Are You Afraid of Training Employees?

afraid Have you ever wondered why your company offers such little employee training?  Sure they offer the required compliance training, and a catalog of assorted eLearning courses, but real skill development is absent.  Heck, an actual training function is absent from the organizational structure of the company!

In my 26 years working in the world of Learning & Development, I have had the opportunity to hear every excuse for not training employees that the human mind can conceive, and not a single one is worth the effort being made to disguise the real reasons we are avoiding the skill building process in so many organizations.  I will admit there is one legitimate reason to not training employees, and that is that the company is closing in a few months.  Yes this is a reason to avoid training.  But other than, we are closing up shop, the rest of the excuses are useless.

First I would like to acknowledge the many companies that are spending time and money on real development and processes that build their employees.  For the past 4 years I have had the honor of being a judge for an international search for the CLO Learning Elite Awards and I have reviewed some over the top, outstanding learning organizations.

So today I am not talking about the companies that are closing, or the ones that are building learning up in everything they do.  I am talking about the rest of the companies out there that are either faking the effort, or convincing themselves they don’t need to train employees.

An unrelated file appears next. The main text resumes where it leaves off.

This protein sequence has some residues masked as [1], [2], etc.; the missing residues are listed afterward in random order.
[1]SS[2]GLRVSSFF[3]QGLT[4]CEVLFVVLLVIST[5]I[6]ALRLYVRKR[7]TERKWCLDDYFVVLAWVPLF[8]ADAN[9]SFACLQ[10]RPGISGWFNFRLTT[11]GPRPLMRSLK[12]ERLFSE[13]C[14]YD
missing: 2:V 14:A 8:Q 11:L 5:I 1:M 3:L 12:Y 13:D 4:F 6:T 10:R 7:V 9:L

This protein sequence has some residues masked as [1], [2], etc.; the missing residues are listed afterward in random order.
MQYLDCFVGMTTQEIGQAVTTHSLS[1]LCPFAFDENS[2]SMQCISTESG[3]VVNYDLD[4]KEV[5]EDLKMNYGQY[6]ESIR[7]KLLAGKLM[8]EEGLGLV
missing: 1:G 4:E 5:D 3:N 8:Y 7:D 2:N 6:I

Many companies offer some training, but it is what I call Swiss Cheese Training, because there are a lot of holes in the offering.  It lacks any testing for results, and claims of having a training function are only claims.  They are believing what they want to believe, not what actually exists.  These are companies that can improve because generally they want to have what they think they already have.  A Training Physical offers the company the ability to document what is working and document the missing pieces.

Companies that don’t fit into the above categories and are not providing training are afraid of the results:

  • “If we train our managers on employment law, they will know when we are failing to follow the law”
  • “If we build internal competencies, we will retain employees and reduce our ability to constantly hire unskilled employees at the lowest wages.”
  • “If we train communications skills then we will reduce the need for HR to intervene and solve problems.”
  • “If we train employees and they see it as a benefit they are apt to stay longer, and thus HR will not be as involved in recruiting anymore.”
  • “If we spend money on training, we will have less for management bonuses and stockholder dividends.”
  • “If we train employees they will know more than management, and that could cause accountability to get out of hand.”

In a nutshell, many companies are afraid of training their employees.  They think by withholding skills they will win, and yet they never do.  Companies that don’t have comprehensive learning strategies are setting the stage for failure.  In my 26 years, I have yet to see a company without training succeed.  Have you?